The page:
- Walter Glannon, associate professor of philosophy
- 1University of Calgary, Canada
Although the number of kidneys transplanted from deceased and living donors has increased, the number of people with end stage renal disease needing a transplant exceeds the supply of these organs. One year graft survival is better for recipients of kidneys from living donors (96.8%) than for recipients of kidneys from deceased donors (92%).1 Only 4% of the first group experience delayed graft function compared with 24% of the second group.2 Given the need for kidneys and the superior outcomes of transplants from living versus deceased donors, there are compelling medical reasons for transplant organisations and medical professionals to promote living over deceased kidney donation.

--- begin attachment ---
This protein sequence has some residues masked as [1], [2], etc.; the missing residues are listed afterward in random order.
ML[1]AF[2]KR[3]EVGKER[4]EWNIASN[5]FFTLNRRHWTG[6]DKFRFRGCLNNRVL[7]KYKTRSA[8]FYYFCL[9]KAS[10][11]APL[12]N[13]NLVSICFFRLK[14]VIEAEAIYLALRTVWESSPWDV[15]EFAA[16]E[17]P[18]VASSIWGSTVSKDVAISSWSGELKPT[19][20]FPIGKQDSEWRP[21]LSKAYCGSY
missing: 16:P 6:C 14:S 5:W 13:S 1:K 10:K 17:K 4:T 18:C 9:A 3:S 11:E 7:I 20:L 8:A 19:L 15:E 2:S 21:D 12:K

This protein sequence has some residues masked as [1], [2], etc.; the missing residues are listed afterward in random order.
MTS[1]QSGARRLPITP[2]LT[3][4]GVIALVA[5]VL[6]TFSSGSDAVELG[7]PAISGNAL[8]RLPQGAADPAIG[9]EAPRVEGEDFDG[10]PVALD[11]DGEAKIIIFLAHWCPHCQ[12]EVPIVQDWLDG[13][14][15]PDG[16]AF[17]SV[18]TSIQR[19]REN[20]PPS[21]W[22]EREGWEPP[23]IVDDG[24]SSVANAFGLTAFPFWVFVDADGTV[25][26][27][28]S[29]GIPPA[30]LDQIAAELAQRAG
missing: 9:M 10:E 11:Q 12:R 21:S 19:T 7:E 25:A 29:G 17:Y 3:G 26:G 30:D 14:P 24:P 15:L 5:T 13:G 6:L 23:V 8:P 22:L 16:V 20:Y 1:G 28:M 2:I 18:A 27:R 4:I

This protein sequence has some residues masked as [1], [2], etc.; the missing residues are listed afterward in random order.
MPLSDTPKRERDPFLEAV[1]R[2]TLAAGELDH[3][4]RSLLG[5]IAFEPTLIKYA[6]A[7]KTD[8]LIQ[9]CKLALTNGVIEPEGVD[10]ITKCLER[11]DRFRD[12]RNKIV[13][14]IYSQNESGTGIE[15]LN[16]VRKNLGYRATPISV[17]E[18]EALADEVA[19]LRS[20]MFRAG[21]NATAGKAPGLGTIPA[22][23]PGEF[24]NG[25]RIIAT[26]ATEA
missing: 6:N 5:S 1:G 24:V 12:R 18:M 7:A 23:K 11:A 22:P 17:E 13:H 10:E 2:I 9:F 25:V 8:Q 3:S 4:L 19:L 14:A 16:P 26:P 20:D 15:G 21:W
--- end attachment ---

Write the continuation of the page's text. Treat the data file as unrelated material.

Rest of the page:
The estimated risk of death from donating a kidney is 1 in 3000. The risk of perioperative and postoperative complications from unilateral laparoscopic nephrectomy is 10-15%.3 These include, but are not limited to, bleeding, infection, bowel injury, hernia, and postanaesthesia depression. The loss of renal mass from nephrectomy …